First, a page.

Abu Musab al-Zarqawi killed in airstrike

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Abu Musab al-Zarqawi killed in airstrike

By | November 3, 2018

Thursday, June 8, 2006

The head of al-Qaeda in Iraq, Abu Musab al-Zarqawi, has been killed in an air strike on a building north of Baqubah city, according to the Iraqi Prime Minister Nouri Maliki.

“Today [sic] Zarqawi has been terminated,” he said Thursday, and suggested the man the United States had placed a $25 million price tag on for death or capture was located through intelligence.

“What happened today is a result of co-operation for which we have been asking from our masses and the citizens of our country,” he said.

The leader of coalition forces in Iraq, General George Casey said al-Zarqawi was killed in a two-storey safehouse about 8 km north of the city in Diyala province.

Several aides also died with him in the Wednesday evening raid by U.S. F-16 warplanes, including his key lieutenant and spiritual adviser Sheik Abdul Rahman. Some analysts believe a US counter-terrorism unit, Task Force 145, was involved in the attack.

Al-Zarqawi’s body, recovered after two 500-pound bombs had blown through his cover, was identified through fingerprint, tattoo and scar analysis and head likeness. Al-Zarqawi, whose real name was Ahmed Fadhil Nazzal al-Khalayleh, was believed to be in his late 30s when he died of injuries while US forces gave medical aid.

The first munition exploded at 6:15pm was a GBU-12 laser-guided bomb that was shortly followed by the newer GBU-38; both carried 500lb of explosives for total cost of $40,000.

The self-proclaimed frontman for Osama Bin Laden’s activities in Iraq, al-Zarqawi, a Jordanian national, is said to have been involved in the beheading of foreigners, hundreds of suicide attacks, and an insurgency against coalition forces after the Iraq war in 2003.

It had been reported Al-Zarqawi’s most recent campaign was to create problems between Shi’ite and Sunni groups in Iraq with ethnic killings.

For the Iraqi government the killing of the wanted murderer is what they sought but it remains unknown what effect the removal of this known figurehead of the Iraq insurgency will have on levels of violence in the country. Al-Zarqawi was not the only person to oppose the US-backed Iraqi government.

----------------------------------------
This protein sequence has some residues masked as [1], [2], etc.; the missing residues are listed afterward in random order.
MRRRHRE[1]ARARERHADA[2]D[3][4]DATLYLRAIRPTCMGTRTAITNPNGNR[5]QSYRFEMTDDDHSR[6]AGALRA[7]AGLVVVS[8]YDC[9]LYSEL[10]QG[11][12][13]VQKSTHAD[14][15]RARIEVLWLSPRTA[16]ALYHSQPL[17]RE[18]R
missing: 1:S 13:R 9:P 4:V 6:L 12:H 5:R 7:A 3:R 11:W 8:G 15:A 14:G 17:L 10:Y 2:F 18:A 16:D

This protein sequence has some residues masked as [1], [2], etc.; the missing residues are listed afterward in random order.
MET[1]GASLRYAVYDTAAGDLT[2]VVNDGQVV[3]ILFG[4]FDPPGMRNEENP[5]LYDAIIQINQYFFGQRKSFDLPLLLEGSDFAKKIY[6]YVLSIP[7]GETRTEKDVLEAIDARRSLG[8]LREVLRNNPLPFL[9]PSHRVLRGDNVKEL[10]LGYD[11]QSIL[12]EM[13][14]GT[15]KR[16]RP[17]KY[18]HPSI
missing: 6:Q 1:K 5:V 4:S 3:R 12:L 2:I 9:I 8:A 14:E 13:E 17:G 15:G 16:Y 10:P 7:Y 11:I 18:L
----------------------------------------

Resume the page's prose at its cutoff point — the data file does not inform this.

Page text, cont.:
“Zarqawi didn’t have a number two. I can’t think of any single person who would succeed Zarqawi…In terms of effectiveness, there was no single leader in Iraq who could match his ruthlessness and his determination,” was the view of Rohan Gumaratna at the Institute of Defense and Strategic Studies in Singapore.

Applause was heard as Mr Maliki, with U.S. Ambassador Zalmay Khalilzad and U.S. Gen. George Casey, by his side, told news reporters “al-Zarqawi was terminated.”

Sources claiming to be Al-Qaeda in Iraq later confirmed that al-Zarqawi had been killed and said that they would fight the United States and the interim Iraqi government despite his death.

United States President George Bush spoke to journalists in the White House Rose Garden about al-Zarqawi’s death. “Zarqawi’s death is a severe blow to al-Qaeda. It’s a victory in the global war on terror, and it is an opportunity for Iraq’s new government to turn the tide of this struggle,” he said.

The US military also confirmed that six people were killed in the strike, including al-Zarqawi, and his spiritual adviser Sheikh Abd-al-Rahman The death toll is reported at three men, three women.[1] Some reports had said al-Zarqawi’s wife and daughter died. However U.S. officials state that there is no evidence confirming the death of al-Zarqawi’s wife and daughter.

Candidates walk out of Afghan election audit

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Candidates walk out of Afghan election audit

By |

Thursday, August 28, 2014

Afghanistan’s two presidential candidates, Ashraf Ghani and Abdullah Abdullah, withdrew their observers from the ongoing audit of votes yesterday, following the June presidential election.

Abdullah’s observers declined to participate, claiming fraudulent ballots were not being thrown out and questioning the legitimacy of the process. Ghani’s observers were later asked to withdraw by the United Nations monitors overseeing the process. They agreed, describing the decision as prudent.

The audit was continued in the afternoon.

The process of checking each of the eight million votes is part of a deal brokered by the US. The recount started a month ago. A spokesman for President Hamid Karzai has said the delay is affecting the country’s security, as the Taliban continue to launch attacks across the country. Analysts suggest it is also affecting the Afghan economy.

Both candidates have previously agreed to form a unity government involving the other. Abdullah’s side, trailing before the recount, is looking for more powers and responsibilities for the losing side, while their opposition apparently don’t want to weaken presidential power. Both candidates also agree US forces should stay in the country after 2014.